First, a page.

2012 Will Be All About the Data, and How We Manage It
I can’t decide if this is the most exciting time to be in IT or, frankly, if it sucks. While our budgets have yet to move upward, the number of initiatives, new strategies and technologies we need to evaluate and implement are growing at exponential rates. And for those of you with CIO’s pushing a cloud strategy, it’s even harder; as you are now being told to use the cloud to solve all of your company’s woes, and you likely have employee’s signing up for SaaS applications outside of your control.
At this time last year, I predicted we were going to stop leading with the “cloud” and stick to the tried and true process of buying a solution, not the cloud. This means we start at the same place we always have, evaluating the business and technical goals of our company and finding the best solutions on the market to fulfill those requirements. If, during this process, we find a cloud-based solution that works and saves us money (and allows our CIO to check that cloud box), then that’s frosting on the cake. However, I’m not convinced we totally got there last year, as I’m still seeing too many conversations start with the cloud rather than the challenge or solution. But we have improved.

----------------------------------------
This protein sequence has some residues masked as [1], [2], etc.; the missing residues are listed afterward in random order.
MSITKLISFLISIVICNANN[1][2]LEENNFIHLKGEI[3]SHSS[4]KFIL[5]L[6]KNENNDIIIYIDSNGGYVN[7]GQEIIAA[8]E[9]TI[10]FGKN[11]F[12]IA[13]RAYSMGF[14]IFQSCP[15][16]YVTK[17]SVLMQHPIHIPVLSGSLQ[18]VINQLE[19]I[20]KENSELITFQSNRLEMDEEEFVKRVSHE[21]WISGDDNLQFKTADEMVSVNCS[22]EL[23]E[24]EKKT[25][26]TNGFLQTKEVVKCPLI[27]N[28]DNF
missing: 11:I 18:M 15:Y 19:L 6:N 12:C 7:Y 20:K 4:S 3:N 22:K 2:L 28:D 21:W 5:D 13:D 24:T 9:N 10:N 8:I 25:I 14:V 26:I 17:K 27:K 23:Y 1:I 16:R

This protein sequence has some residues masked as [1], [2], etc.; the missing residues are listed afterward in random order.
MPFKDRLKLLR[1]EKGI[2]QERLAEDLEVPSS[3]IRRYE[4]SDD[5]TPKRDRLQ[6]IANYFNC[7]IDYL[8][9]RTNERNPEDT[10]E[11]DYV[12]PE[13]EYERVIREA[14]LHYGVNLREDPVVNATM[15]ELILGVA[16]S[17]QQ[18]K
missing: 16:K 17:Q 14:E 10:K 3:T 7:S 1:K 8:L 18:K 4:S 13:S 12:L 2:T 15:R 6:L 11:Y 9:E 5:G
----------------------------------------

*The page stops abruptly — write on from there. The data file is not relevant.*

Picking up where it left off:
Over the past year, we also experienced huge debate around public versus private cloud, with many large enterprises (and smaller businesses) refusing to utilize so-called public cloud solutions. The biggest driver for this was data protection and privacy concerns. In 2012, I believe we must start moving beyond the public versus private cloud debate and realize that all clouds are built on an Internet backbone and, thus, present security issues if not managed or architected well. In doing so, enterprises will take a more holistic view of their infrastructure, cloud and on-premise, and will focus on the most important element of business: data.
Just as Julie Andrews taught us in Sound of Music (yes geeks can still like musicals), let’s start at the very beginning, which in this case is the data. We have all seen the stats about the astronomical data growth. IDC says we will be in the Zettabytes by the year 2020, and other experts think that will happen more quickly. Even if you are not dealing with “big data,” everyone in the coming year will face a cascading rise of digital data across a wide range of device types, networks and users.
Therefore, the emphasis needs to be on creating networks of “trust” based on proven security policies and governance; worrying less about where that information sits in a cloud, or locally, but instead on how that information is protected, managed and accessed.
Read Part 2 on Friday- Creating Trusted Data Networks
By Margaret Dawson, Vice President of Marketing at Symform
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